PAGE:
This approach stimulates your body’s production of growth hormone, which helps you build more muscle faster, says certified strength and conditioning specialist Josh Bryant. It also uses up glycogen reserves rapidly, so your body burns more fat for energy.
Lifestyle bombs and boosters
Your daily habits outside the gym also wield significant influence over your testosterone levels and muscle-building ability. Many of the simplest decisions you make each day can secretly have a hand in either boosting your testosterone or slowing it down – or even stopping its production altogether. Here are a few testosterone boosters and bombers to track.
T BOOSTER: SLEEP Log your eight hours. A 2011 University of Chicago study found that averaging five hours of shut-eye decreased men’s T levels by up to 15 per cent.
T BOMBER: ALCOHOL Studies show that excess alcohol speeds the conversion of testosterone and other androgens into oestrogen. If you want to maximise your T production, fat loss and muscle gain, cut down on your drinking.
Related: Why Booze Goes To Your Belly
T BOOSTER: ERECTIONS In a study in the Archives of Sexual Behaviour, eight men had their blood levels of testosterone measured before, during and after they viewed a pornographic film. Their levels were highest 60-90 minutes after the film ended, with an average 35 per cent gain in T. So to build up more testosterone, have more erections.
T BOMBER: BPA Bisphenol A, a chemical used in food cans and plastic containers, may lower your testosterone by exposing you to chemicals that mimic oestrogen in your body. Steer clear of foods in containers carrying the recycling number 7.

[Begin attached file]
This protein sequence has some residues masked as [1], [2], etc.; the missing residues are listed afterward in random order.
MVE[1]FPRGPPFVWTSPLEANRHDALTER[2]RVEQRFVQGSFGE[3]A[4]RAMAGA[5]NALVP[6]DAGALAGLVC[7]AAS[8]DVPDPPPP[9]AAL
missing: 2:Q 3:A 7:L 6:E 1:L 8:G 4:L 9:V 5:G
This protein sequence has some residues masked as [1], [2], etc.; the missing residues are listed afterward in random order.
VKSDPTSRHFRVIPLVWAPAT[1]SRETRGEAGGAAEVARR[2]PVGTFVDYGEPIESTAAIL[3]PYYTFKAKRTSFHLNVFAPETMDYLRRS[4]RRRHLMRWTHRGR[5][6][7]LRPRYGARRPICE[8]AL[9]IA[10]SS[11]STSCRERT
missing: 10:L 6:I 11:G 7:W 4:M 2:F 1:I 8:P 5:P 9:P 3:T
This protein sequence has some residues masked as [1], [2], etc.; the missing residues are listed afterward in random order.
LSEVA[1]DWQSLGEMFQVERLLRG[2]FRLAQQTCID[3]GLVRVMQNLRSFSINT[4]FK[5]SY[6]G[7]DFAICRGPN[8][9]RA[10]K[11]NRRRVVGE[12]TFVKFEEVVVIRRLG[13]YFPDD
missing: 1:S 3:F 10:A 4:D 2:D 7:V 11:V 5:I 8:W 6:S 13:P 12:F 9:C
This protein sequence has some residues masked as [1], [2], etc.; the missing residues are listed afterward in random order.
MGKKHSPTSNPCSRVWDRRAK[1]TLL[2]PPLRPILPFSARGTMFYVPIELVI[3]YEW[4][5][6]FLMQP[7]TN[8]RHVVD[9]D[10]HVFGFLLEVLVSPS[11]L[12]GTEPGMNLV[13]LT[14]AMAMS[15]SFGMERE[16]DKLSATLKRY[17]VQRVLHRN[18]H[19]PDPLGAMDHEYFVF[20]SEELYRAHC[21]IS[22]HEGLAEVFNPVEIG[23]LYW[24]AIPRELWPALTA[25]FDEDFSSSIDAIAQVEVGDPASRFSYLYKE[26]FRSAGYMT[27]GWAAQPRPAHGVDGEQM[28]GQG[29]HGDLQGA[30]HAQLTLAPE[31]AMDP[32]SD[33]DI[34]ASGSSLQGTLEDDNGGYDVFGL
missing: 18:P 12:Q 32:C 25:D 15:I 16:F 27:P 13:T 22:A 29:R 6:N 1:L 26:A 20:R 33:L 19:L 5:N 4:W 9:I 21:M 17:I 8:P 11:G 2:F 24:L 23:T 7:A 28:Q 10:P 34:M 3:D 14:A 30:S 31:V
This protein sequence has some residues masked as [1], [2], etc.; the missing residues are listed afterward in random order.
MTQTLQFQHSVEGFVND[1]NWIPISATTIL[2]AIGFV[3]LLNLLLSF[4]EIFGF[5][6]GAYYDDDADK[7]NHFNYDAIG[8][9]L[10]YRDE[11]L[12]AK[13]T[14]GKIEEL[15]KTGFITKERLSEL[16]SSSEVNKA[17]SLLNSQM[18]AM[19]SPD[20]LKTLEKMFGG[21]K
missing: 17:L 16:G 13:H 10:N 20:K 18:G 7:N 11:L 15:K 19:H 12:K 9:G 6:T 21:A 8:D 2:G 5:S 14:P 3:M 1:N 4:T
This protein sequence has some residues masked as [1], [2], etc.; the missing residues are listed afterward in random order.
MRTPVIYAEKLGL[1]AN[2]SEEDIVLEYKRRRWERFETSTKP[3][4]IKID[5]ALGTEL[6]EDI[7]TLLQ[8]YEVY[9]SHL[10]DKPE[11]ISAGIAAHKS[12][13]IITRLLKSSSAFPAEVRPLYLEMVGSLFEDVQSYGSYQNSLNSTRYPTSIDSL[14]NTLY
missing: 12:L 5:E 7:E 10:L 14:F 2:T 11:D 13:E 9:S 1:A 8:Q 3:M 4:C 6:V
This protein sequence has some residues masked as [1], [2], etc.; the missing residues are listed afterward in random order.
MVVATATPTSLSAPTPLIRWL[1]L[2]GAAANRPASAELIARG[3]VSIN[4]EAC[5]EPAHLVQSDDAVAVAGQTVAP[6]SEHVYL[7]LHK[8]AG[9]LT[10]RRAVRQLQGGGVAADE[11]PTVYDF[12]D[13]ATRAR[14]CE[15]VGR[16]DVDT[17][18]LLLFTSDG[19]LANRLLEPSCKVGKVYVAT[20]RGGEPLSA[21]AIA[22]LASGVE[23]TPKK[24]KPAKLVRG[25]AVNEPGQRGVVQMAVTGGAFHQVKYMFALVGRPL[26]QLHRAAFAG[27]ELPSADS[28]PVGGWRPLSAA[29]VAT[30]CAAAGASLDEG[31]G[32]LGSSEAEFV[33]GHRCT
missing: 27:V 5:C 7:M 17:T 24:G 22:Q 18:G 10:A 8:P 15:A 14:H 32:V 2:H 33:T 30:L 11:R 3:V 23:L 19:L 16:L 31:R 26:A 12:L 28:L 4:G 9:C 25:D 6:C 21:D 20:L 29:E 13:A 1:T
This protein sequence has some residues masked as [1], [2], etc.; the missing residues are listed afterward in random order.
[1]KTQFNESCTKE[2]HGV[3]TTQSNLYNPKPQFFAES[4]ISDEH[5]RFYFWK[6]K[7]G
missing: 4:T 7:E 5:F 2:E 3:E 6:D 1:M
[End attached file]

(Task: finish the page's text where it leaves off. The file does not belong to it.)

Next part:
Food for more testosterone
Nutrients work hand in hand with hormones like testosterone to build muscle. But if you’ve been following the traditional advice for losing weight – cut kilojoules, reduce dietary fat and watch your intake of red meat and eggs – you are missing out on those critical nutrients that build T levels and foster “anabolism”, or muscle growth.
If you want to lose 10kg of fat, build major muscle and boost your testosterone, pair your workouts with these food rules from sports nutritionist Tara Gidus.
DON’T SKIMP ON KILOJOULES: men on an intense exercise regimen who took in only about 7500kJ a day experienced a 40-50 per cent drop in testosterone after just five days. “Consuming enough kilojoules prevents the body from slowing testosterone production as a reaction to perceived starvation,” says Gidus. Multiply your current weight in kilos by 100 and 120 to find your daily lower and upper kilojoule targets.
EAT A RANGE OF AMINO ACIDS: aim for two grams of protein daily per kilo of body weight – and go beyond chicken breast. “You’ll improve your odds of consuming enough of each essential amino acid by eating different protein foods each day,” says Gidus.
NAIL YOUR CARB RATIO: eat 4g of carbohydrates per kilo of body weight daily. This yields a 2-to-1 carb-to-protein ratio that’s optimal for raising testosterone levels, says Gidus.
DON’T FEAR SATURATED FAT: about 20-30 per cent of your daily kilojoules should come from fat, and not just those heart-healthy monounsaturated fats found in olive oil. Saturated fat contains cholesterol, which is a crucial precursor to testosterone production. So make sure that 5-10 per cent of your daily kilojoules come from saturated fat in foods like red meat and egg yolks. No egg white omelettes, you hear!